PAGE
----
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Turkey central bank governor quits and points to campaign against her

Turkey’s central bank governor, Hafize Gaye Erkan, resigned from her position after overseeing a significant campaign of interest rate hikes. Erkan, who became the bank’s first female chief in June, attributed her departure to what she described as weeks of unwarranted attacks in the local media.

Her successor, according to Turkey’s official gazette, will be deputy governor Fatih Karahan, a former economist from the Federal Reserve. Karahan marks President Recep Tayyip Erdoğan’s sixth central bank chief in five years.

Erkan stated on Friday evening, “A major character assassination campaign has been organized against me recently,” and she resigned to protect her family from further impact, especially her child.

As a former Goldman Sachs banker, Erkan played a crucial role in implementing an extensive economic policy overhaul initiated after Erdoğan’s re-election in May. This overhaul received praise from foreign investors who had largely withdrawn from Turkey’s markets over the past decade.

Under Erkan’s leadership, the central bank raised interest rates from 8.5% in June to 45% in an effort to combat an extended inflation crisis. This marked a reversal of the longstanding policy of maintaining ultra-low borrowing costs. Erdoğan, despite his previous stance against high interest rates, seemed to support these increases.

Erkan faced criticism in recent weeks over allegations that her father had been given an unofficial role at the central bank and had dismissed an employee. She vehemently denied these accusations, deeming them “unfounded” and “completely unacceptable.”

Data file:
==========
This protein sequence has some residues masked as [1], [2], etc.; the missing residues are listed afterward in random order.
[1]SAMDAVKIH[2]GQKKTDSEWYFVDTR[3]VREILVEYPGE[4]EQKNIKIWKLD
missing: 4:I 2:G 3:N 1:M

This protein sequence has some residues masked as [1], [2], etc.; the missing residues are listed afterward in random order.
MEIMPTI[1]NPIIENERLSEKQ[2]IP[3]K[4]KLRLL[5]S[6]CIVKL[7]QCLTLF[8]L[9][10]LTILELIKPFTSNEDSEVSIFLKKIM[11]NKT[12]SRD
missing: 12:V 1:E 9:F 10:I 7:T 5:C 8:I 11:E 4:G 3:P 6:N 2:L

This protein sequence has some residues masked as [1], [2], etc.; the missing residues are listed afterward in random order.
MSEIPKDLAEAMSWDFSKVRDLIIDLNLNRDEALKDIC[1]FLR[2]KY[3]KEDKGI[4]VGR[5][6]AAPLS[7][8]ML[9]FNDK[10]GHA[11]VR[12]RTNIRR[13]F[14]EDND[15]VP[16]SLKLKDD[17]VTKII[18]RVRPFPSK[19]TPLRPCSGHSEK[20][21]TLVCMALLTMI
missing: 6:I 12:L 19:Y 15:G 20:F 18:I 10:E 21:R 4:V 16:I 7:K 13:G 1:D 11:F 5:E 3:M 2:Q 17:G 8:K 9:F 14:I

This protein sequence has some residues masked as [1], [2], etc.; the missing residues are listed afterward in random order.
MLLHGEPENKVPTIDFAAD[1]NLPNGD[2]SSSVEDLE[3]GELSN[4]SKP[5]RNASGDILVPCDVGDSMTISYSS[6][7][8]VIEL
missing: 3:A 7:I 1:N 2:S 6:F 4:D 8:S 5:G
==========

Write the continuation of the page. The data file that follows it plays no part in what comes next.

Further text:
Erdoğan had seemingly supported Erkan just last week, accusing unnamed assailants of attempting to disrupt the achieved economic stability with baseless rumors.

Karahan’s promotion to central bank chief, following his appointment as deputy governor in July 2023, aims to allay concerns that the president might abruptly change economic policy, as he has done previously.

Hakan Kara, a former Turkish central bank chief economist, expressed his confidence in Karahan, describing him as a respected expert among the institution’s employees. Another local banker praised Karahan as a “credible” choice, noting his previous experience as a New York Fed economist for nearly a decade.

Finance Minister Mehmet Şimşek, leading the economic turnaround efforts since June, reassured on Friday evening that the program “continues without interruption and with determination.” He emphasized Erdoğan’s full support and confidence in the economic team and the implemented program.

Emre Peker, Europe director at the risk advisory Eurasia Group, anticipated no policy changes through the local elections scheduled for late March.

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